and become a realtor with William Raveis International. "I
sat down with them, and they said they'd let me try to sell the
property," Ms. Bevans recalled in a recent interview. "The
only responses I got, though, were from developers. Well, Roxbury
was my hometown, so that just hit my heart."
than see the buildings, which are zoned for commercial use, torn
down by an unthinking developer, Ms. Bevans has embarked on a
one-woman quest to raise money and turn the area into a tourist
destination. The Chipmans are asking $2.2 million for the property
at 5 and 6 Mine Hill Rd. The estate consists of 3.4 acres adorned
by a Colonial farmhouse that used to be a general store. It is
perched on the banks of the Shepaug River and comes with a lovely
view of the water as it flows over a low dam on the property.
Hill Road splits the property in two, cutting close to the front
door of a tobacco barn that was built in the 1830s, which still
contains its old tobacco wheel. In addition, there's a former
railroad station that has lost its platform, a lumber shed and
a three-bay garage. The commercial buildings were all constructed
between 1850 and 1870.
Ms. Bevans' "big pipe dream" is to have the tobacco
barn transformed into a bed-and-breakfast with an attached tobacco
museum. The general store, she hopes, could be returned to its
former glory with a bakery, a penny candy counter, a soda fountain
"and some other old-time favorites." She'd also like
the former railroad station to be rebuilt and turned into a train
and local history museum, which could also include an ice cream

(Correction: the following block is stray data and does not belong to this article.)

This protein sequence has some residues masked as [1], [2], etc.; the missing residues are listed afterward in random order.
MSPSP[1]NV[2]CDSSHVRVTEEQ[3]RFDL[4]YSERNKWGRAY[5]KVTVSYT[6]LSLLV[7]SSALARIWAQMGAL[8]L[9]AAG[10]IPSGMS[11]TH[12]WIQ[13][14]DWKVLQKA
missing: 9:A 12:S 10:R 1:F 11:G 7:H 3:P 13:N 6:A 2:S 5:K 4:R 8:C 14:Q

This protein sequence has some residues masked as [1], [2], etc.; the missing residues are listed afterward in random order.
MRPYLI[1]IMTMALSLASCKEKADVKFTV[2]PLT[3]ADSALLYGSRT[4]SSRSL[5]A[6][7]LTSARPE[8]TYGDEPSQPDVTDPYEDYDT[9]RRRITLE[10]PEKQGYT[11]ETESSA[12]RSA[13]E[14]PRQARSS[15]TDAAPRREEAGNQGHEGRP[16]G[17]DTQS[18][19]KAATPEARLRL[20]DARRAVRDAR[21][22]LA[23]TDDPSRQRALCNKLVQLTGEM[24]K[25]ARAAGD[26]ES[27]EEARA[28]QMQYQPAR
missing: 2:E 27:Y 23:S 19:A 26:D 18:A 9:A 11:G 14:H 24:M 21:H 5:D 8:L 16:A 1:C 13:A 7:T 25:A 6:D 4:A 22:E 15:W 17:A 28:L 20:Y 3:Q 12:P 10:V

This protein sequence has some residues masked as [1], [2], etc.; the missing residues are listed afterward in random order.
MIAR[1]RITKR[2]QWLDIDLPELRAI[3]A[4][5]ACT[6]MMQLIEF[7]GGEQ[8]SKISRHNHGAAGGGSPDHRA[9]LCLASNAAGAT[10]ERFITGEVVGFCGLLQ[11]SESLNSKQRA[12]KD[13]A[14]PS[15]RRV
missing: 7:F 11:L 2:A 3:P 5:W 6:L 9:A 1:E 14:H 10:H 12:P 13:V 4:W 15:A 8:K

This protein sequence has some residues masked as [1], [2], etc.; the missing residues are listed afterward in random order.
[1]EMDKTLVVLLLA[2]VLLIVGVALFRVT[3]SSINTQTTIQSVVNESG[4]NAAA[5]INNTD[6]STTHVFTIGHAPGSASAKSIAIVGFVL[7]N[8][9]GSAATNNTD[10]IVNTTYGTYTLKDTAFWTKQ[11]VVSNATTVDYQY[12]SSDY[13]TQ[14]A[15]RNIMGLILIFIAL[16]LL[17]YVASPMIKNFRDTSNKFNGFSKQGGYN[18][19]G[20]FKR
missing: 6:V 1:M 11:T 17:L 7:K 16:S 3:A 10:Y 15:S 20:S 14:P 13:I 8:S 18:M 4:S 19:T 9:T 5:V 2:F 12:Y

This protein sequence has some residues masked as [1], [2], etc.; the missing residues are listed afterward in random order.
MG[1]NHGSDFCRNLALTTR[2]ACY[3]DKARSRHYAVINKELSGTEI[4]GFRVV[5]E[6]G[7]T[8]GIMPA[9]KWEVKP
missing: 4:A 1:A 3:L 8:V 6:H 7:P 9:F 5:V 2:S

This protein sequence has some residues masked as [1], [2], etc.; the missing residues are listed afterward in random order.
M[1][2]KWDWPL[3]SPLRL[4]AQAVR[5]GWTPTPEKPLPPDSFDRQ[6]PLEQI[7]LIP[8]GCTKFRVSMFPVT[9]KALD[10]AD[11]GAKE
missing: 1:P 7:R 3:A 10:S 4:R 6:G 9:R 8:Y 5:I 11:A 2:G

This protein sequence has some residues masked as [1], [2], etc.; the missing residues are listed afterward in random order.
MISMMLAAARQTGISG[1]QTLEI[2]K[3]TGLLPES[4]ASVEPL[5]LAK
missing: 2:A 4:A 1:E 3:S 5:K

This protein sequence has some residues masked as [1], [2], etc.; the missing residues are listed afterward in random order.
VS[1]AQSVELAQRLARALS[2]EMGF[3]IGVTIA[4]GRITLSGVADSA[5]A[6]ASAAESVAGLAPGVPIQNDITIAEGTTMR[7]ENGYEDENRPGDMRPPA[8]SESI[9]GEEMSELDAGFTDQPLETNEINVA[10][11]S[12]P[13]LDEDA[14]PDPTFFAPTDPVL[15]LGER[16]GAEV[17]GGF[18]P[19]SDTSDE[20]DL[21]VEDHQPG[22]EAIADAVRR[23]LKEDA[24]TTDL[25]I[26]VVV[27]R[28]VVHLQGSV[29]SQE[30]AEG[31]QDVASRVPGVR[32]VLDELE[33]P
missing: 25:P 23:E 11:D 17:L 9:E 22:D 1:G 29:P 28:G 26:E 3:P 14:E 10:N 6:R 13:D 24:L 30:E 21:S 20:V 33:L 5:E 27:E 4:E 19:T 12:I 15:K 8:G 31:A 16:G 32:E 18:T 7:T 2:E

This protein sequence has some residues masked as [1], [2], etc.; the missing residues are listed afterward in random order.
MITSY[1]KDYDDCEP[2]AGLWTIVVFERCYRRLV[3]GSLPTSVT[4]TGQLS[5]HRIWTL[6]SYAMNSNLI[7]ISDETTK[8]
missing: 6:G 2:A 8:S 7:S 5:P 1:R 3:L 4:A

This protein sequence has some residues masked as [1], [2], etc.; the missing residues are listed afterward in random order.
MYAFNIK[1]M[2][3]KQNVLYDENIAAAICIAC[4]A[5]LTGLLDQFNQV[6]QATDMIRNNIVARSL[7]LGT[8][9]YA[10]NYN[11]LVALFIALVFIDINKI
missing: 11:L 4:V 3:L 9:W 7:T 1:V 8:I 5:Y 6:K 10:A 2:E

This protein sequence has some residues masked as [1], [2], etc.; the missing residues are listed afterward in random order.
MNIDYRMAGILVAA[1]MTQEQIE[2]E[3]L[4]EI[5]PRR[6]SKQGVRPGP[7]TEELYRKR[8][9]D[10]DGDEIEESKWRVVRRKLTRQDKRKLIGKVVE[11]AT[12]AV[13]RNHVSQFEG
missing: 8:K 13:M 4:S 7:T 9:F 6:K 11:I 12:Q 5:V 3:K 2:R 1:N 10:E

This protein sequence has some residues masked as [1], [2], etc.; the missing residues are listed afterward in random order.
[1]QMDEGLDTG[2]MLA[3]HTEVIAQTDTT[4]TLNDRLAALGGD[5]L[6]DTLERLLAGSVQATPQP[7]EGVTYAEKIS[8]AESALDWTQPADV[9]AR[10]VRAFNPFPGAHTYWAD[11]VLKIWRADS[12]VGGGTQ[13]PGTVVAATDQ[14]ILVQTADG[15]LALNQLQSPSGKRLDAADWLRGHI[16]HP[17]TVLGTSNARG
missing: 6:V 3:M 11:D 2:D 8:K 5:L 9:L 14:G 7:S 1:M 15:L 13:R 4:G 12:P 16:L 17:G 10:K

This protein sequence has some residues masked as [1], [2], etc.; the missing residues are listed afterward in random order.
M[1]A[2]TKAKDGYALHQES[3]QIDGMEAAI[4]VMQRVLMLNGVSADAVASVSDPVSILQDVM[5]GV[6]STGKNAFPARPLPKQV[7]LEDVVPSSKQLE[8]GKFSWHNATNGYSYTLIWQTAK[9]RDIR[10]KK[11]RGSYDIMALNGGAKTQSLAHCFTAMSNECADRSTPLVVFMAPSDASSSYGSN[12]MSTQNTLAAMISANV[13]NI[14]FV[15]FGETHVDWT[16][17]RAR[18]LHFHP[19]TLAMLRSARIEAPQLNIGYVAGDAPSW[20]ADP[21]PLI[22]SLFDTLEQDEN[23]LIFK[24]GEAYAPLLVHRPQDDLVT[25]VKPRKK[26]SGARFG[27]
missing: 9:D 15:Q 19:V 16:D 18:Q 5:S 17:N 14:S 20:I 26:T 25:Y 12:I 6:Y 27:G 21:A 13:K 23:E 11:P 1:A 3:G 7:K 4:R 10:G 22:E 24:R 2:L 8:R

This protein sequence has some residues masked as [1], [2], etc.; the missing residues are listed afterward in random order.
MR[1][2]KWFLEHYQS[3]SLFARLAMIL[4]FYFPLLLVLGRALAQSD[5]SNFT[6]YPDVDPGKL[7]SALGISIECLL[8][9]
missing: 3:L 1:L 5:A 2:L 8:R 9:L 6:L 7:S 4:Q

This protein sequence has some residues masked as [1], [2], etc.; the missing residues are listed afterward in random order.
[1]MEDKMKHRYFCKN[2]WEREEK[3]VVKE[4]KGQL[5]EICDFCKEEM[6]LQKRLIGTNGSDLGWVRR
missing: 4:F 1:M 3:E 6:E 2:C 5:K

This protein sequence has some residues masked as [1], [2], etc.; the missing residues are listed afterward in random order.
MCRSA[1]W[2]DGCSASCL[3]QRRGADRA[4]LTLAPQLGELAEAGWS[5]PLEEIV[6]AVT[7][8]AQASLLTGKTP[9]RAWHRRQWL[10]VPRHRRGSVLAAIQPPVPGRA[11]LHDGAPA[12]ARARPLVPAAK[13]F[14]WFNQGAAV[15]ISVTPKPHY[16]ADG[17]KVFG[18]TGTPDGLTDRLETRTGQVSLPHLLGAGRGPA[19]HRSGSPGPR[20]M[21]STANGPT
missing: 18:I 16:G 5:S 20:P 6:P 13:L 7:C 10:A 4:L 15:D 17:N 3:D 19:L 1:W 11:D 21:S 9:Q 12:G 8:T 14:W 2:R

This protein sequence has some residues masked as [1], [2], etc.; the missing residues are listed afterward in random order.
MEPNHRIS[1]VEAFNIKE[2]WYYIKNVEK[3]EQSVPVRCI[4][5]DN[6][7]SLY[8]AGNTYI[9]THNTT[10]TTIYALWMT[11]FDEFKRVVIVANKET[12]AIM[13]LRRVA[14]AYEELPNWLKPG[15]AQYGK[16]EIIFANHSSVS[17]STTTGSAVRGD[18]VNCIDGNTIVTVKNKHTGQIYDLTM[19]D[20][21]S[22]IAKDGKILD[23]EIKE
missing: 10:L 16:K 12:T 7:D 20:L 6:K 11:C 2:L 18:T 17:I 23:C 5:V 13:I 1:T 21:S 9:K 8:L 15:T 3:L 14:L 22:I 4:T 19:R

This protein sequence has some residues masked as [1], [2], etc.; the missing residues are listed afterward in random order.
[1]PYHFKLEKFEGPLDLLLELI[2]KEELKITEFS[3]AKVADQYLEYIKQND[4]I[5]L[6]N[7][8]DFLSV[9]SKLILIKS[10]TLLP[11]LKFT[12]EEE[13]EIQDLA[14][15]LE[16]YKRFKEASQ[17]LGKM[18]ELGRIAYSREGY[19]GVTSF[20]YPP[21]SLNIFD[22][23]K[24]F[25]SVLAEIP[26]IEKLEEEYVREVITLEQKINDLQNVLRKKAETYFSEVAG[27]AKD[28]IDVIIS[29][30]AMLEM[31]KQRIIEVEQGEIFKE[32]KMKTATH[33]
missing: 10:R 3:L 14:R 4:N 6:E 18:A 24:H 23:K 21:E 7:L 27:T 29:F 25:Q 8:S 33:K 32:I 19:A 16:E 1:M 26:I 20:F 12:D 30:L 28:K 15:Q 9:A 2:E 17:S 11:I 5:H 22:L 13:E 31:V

shop and bait and tackle emporium. "This property would not
only draw tourists and local interest but also provide local jobs
and earn income to support it and future preservation projects,"
she wrote in a letter of appeal that she mass-mailed to the residents
Bevans has already pledged $10,000 of her own money to the cause.
As for the rest of the funding, however, late last month she pressed
Barbara Henry, Roxbury's first selectman, to approach the Board
of Finance and Board of Selectmen. Ms. Bevans was hopeful the
town government could help with the purchase through a combination
of taxes and grant assistance from the state. The town came up
dry. "As worthy a cause as it is," explained Ms. Henry,
"we've got a school renovation project we're looking at,
as well as the schools' future budget, and we have a bunch of
roadway projects lined up." The first selectman noted that
the $2.2 million price tag is daunting enough for a small village
without many resources, but that would only be the beginning of
the expense. "You can't just purchase it," Ms. Henry
pointed out. "It's a huge restoration project, and we already
have so much on our plate. We all agree it's worth preserving,
but I was not given the go-ahead to pursue it."
Bevans' mailing has not been any more successful. She said friends
from her days growing up in Roxbury have contacted her and expressed
their desire to preserve the buildings, but no one has offered
any cash. "They'd like to pull something together, but they're
not really sure what to do," Ms. Bevans noted. "Everybody's
afraid that a developer would just go in there and tear down the
buildings, but people just don't understand how we're going to
afford this." Should Roxbury Station, as it was once called,
fall victim to the wrecking ball, it would undoubtedly be an historic
loss to the town.